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University Libraries Accessibility Resources

What is Cognitive Accessibility?

Cognitive, learning, and neurological disabilities involve neurodiversity and neurological disorders, as well as behavioral and mental health disorders that are not necessarily neurological. They may affect any part of the nervous system and impact how well people hear, move, see, speak, and understand information. Cognitive, learning, and neurological disabilities do not necessarily affect the intelligence of a person.

From W3C Web Accessibility Initiative, "Diverse Abilities and Barriers."

Designing for users on the autistic spectrum

Do

  • use simple colours
  • write in plain English
  • use simple sentences and bullets
  • make buttons descriptive - for example, Attach files
  • build simple and consistent layouts

Don't

  • use bright contrasting colours
  • use figures of speech and idioms
  • create a wall of text
  • make buttons vague and unpredictable - for example, Click here
  • build complex and cluttered layouts

This poster is made available by UK Home Office via a Creative Commons Attribution-NonCommercial-ShareAlike 4.0 International licence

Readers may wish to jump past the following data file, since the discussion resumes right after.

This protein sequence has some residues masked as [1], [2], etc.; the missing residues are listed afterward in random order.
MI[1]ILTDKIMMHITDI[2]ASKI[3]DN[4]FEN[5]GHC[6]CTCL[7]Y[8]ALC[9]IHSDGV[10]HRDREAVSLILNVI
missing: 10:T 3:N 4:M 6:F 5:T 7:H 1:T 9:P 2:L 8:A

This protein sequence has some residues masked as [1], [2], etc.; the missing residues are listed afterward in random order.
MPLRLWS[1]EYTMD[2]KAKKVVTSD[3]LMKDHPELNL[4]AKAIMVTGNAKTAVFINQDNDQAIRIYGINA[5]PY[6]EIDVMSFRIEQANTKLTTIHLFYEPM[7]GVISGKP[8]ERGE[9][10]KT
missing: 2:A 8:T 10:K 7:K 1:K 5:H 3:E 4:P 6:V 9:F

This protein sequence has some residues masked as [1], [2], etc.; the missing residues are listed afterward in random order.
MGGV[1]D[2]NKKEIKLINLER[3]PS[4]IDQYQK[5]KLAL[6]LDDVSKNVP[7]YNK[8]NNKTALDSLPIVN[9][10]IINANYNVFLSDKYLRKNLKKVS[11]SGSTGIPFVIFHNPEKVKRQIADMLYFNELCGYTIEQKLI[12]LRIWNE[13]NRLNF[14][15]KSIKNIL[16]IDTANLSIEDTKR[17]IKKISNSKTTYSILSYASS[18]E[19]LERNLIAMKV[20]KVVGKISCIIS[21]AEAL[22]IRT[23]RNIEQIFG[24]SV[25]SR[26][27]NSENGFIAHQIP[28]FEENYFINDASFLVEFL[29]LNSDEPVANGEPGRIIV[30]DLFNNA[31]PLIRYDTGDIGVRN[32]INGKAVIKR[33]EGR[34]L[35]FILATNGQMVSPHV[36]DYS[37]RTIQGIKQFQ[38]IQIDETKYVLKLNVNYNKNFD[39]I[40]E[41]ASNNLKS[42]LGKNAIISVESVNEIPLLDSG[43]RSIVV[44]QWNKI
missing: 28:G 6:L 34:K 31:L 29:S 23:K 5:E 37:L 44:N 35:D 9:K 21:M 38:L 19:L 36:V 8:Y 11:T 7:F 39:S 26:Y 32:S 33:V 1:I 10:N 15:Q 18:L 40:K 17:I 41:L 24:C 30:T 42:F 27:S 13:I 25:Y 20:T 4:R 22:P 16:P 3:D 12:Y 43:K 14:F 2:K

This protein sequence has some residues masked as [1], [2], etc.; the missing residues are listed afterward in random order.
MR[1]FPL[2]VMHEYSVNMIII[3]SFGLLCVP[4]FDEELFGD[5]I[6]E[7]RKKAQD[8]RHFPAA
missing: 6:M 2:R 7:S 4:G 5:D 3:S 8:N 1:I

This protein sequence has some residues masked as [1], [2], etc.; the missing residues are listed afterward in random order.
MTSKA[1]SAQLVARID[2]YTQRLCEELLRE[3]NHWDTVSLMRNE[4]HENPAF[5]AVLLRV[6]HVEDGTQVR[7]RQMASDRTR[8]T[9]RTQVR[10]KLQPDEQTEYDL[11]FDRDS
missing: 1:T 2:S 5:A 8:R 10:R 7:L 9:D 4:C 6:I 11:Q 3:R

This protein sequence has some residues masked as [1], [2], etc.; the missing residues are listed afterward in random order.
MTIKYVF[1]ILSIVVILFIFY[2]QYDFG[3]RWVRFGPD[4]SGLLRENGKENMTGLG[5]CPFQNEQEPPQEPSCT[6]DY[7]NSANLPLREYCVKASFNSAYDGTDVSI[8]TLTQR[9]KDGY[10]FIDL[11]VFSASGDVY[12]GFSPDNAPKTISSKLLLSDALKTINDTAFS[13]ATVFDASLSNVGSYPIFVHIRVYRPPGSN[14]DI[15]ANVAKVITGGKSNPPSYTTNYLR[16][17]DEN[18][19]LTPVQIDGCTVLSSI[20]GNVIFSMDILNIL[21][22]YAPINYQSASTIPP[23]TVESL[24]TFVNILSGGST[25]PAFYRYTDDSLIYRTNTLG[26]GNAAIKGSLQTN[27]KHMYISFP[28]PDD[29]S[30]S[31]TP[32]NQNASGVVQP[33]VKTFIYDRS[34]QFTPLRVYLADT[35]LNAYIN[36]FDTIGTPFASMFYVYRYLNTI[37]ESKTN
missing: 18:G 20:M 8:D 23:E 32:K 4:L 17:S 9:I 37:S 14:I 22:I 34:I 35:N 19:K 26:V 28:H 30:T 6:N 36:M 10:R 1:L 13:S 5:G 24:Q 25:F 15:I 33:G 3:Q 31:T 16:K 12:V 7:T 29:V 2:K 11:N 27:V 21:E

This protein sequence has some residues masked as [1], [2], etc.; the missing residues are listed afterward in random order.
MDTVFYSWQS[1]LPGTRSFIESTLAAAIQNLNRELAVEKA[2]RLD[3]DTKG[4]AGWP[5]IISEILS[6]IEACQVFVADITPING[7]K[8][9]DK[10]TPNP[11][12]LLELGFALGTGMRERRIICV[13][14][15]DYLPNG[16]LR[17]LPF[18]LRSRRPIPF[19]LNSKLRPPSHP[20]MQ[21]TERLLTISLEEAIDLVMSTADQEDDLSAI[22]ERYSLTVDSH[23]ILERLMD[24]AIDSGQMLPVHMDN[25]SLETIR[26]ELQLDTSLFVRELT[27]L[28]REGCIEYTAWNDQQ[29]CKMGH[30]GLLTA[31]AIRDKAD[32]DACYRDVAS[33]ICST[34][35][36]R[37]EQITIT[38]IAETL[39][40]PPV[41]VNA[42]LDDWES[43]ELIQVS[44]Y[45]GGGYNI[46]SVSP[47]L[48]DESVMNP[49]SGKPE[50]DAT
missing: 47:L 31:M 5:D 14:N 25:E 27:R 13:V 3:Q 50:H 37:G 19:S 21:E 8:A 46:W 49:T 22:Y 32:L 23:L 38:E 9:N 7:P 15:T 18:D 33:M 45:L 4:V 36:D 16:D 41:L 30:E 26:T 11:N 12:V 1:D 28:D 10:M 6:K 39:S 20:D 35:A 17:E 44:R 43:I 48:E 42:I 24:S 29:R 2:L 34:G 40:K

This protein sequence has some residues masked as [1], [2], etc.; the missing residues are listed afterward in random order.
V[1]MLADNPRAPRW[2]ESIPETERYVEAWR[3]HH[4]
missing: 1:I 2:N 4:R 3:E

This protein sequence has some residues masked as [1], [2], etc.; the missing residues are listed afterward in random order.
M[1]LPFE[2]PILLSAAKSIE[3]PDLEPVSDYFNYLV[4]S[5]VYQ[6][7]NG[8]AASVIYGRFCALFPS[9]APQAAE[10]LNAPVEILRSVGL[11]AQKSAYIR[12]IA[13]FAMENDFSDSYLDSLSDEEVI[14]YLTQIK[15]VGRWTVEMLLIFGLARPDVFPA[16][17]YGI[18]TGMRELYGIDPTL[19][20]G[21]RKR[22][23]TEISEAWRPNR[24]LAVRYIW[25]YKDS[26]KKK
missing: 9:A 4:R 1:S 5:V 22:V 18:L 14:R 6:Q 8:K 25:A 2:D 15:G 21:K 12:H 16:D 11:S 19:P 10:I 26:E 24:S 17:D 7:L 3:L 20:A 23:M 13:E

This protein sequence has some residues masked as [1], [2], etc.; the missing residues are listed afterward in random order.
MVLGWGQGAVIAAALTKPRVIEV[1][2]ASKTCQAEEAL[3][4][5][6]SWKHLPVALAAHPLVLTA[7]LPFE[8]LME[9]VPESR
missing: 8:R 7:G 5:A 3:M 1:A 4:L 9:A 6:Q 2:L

Designing for users with dyslexia

Do

  • use images and diagrams to support text
  • align text to the left and keep a consistent layout
  • consider producing materials in other formats (for example, audio and video)
  • keep content short, clear and simple
  • let users change the contrast between background and text

Don't

  • use large blocks of heavy text
  • underline words, use italics or write capitals
  • force users to remember things from previous pages - give reminders and prompts
  • rely on accurate spelling - use autocorrect or provide suggestions
  • put too much information in one place

This poster is made available by UK Home Office via a Creative Commons Attribution-NonCommercial-ShareAlike 4.0 International licence

Cognitive Accessibility Resources

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